A couple of days ago I was forwarded a link to this article in the New York Times (you might have to sign in to read the whole thing, but i think the process is free; just one more annoying internet password). From one of my favourite nerd authors, Steven Pinker, it's called "The Moral Instinct", and presents a scientific perspective on the way the human moral sense may have evolved.
Having identified moral behaviour as a "product of brain wiring", the piece grapples with a big question - whether or not right and wrong have real existences, or are just as subjective as our perception of the difference between red and green and whether particular foods taste good or revolting.
This is where Pinker starts to flounder. His handwaves become larger and more urgent, and although much activity is present, all he really seems to generate is noise and foam. He's not really getting anywhere, and it becomes clear he's drowning in his own confusion.
Here's an excerpt:
It's a simple idea: if you and i are both nice to each other, we're both better off. Der. But that's not morality; it's pragmatics. It is testing the results of our activity against a pre-defined axiom, a universal truth which is apparently immune to questioning; specifically, that actions which leave all of us better off are right and those which leave all worse off are wrong.
Perhaps we are born with a rudimentary moral sense, and as soon as we build on it with moral reasoning, the nature of moral reality forces us to some conclusions but not others.
Moral realism, as this idea is called, is too rich for many philosophers’ blood. Yet a diluted version of the idea — if not a list of cosmically inscribed Thou-Shalts, then at least a few If-Thens — is not crazy. Two features of reality point any rational, self-preserving social agent in a moral direction. And they could provide a benchmark for determining when the judgments of our moral sense are aligned with morality itself.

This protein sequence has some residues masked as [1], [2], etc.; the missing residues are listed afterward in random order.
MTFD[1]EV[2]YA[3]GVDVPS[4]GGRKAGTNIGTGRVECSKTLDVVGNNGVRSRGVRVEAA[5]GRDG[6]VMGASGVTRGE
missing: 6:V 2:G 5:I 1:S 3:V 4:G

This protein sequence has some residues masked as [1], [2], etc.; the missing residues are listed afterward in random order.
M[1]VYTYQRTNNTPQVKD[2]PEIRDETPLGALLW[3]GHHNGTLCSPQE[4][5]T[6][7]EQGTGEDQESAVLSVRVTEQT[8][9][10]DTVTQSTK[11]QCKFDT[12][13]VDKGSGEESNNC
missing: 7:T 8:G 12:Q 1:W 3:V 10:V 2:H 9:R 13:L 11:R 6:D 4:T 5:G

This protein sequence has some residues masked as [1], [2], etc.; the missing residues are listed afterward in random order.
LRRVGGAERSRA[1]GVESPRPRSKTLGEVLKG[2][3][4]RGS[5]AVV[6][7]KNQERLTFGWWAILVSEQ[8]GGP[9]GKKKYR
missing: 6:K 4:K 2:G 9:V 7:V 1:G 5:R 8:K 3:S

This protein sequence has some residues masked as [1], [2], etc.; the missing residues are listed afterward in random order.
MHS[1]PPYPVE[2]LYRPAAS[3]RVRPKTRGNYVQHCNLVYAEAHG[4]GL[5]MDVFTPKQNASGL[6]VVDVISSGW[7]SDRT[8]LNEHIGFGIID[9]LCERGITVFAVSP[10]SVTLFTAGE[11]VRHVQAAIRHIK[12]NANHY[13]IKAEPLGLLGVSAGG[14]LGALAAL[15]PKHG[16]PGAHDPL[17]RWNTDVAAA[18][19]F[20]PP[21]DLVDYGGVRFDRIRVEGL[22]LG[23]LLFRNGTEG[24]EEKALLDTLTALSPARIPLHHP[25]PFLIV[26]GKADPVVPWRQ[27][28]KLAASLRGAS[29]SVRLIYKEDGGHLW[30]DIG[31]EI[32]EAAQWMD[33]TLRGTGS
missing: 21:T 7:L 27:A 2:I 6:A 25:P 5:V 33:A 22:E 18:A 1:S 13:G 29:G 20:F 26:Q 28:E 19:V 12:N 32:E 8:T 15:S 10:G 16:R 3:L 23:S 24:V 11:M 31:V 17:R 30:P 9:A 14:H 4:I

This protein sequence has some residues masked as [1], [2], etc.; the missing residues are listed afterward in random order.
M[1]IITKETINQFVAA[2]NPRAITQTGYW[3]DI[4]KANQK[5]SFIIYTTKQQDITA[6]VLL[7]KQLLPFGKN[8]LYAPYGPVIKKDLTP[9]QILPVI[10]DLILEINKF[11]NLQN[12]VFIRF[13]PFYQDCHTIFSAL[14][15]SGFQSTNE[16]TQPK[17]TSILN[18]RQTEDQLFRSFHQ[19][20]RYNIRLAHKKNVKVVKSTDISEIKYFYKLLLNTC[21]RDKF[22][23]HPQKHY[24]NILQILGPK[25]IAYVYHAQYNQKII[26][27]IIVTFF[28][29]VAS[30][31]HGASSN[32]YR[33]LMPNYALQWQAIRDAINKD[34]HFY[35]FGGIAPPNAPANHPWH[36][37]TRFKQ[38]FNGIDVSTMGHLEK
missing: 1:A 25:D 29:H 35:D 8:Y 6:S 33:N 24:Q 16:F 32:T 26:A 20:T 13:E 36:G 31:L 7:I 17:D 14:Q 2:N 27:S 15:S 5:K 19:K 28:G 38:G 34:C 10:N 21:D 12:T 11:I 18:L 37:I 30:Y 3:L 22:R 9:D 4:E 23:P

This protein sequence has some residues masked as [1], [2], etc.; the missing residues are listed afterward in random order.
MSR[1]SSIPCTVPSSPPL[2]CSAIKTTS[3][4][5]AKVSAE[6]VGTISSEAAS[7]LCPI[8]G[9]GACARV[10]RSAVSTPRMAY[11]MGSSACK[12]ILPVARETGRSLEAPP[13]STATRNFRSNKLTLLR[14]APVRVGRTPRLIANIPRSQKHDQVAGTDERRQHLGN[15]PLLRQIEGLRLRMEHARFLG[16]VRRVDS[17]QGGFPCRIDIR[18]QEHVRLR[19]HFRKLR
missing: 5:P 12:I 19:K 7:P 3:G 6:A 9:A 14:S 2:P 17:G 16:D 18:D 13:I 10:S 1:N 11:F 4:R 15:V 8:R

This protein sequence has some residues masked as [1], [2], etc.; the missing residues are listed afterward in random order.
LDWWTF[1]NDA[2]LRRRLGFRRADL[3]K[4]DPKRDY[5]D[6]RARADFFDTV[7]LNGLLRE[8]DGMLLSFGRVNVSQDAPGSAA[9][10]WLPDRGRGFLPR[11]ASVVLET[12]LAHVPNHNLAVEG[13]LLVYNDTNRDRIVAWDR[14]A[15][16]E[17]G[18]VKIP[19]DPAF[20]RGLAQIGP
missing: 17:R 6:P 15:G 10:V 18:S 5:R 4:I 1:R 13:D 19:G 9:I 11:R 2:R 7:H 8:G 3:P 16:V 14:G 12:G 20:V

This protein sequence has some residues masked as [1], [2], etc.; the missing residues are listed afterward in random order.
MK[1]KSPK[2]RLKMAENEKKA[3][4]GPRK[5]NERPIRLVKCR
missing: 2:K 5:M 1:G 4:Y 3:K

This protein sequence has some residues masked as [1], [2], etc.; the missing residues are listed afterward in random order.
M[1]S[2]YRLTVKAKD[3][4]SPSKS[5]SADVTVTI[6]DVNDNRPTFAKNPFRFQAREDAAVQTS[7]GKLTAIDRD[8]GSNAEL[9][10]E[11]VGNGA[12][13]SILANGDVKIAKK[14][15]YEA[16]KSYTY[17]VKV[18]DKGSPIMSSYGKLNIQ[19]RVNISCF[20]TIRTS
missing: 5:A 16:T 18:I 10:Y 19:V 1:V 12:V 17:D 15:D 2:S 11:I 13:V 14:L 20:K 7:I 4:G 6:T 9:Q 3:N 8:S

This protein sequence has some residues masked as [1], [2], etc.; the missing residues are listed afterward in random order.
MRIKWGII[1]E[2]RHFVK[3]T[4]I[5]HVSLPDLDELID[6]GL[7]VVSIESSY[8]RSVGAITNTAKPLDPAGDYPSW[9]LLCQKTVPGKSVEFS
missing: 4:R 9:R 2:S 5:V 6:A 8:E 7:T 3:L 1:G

One is the prevalence of nonzero-sum games. In many arenas of life, two parties are objectively better off if they both act in a nonselfish way than if each of them acts selfishly. You and I are both better off if we share our surpluses, rescue each other’s children in danger and refrain from shooting at each other, compared with hoarding our surpluses while they rot, letting the other’s child drown while we file our nails or feuding like the Hatfields and McCoys. Granted, I might be a bit better off if I acted selfishly at your expense and you played the sucker, but the same is true for you with me, so if each of us tried for these advantages, we’d both end up worse off. Any neutral observer, and you and I if we could talk it over rationally, would have to conclude that the state we should aim for is the one in which we both are unselfish. These spreadsheet projections are not quirks of brain wiring, nor are they dictated by a supernatural power; they are in the nature of things.
Problem is, all it does is replace one question with another. "Who made murder 'wrong' and feeding the homeless 'right'? is swapped for "who made collective advancement 'right' and 'stagnation and regression 'wrong'?"
'We hold these truths to be self-evident' might well prove to be the effective answer. 'It's just obvious'. And it may well be obvious to you and i that we're better off cooperating, but it's not so obvious to the average sociopath, or he/she wouldn't be defined as such. And when self-evidence and pragmatism become the only battlegrounds for moral truth, then exactly what right does civilisation have to question anyone who begs to differ? It has already argued against itself.
So rather than face up to the logical conclusion of the argument, they play mental and linguistic tricks: pragmatism is redefined as morality, some ideas are arbitrarily given axiomatic status, and lo and behold right and wrong exist after all. Because those who dismiss God as a source for objective ethics still need a way to feel good when they frown at a smoker in a restaurant, tut at the housewife driving a landcruiser, and wag a righteous finger at a poor person buying an egg laid by a chicken in a cage.
As a constructed philosophy for life it might make some people feel better about futility, have walls and a roof and look like it will provide some sort of mental protection in a tough world. But it has no foundation other than the shifting sands of popular opinion and political expediency.
Here's a better idea: build it on rock instead.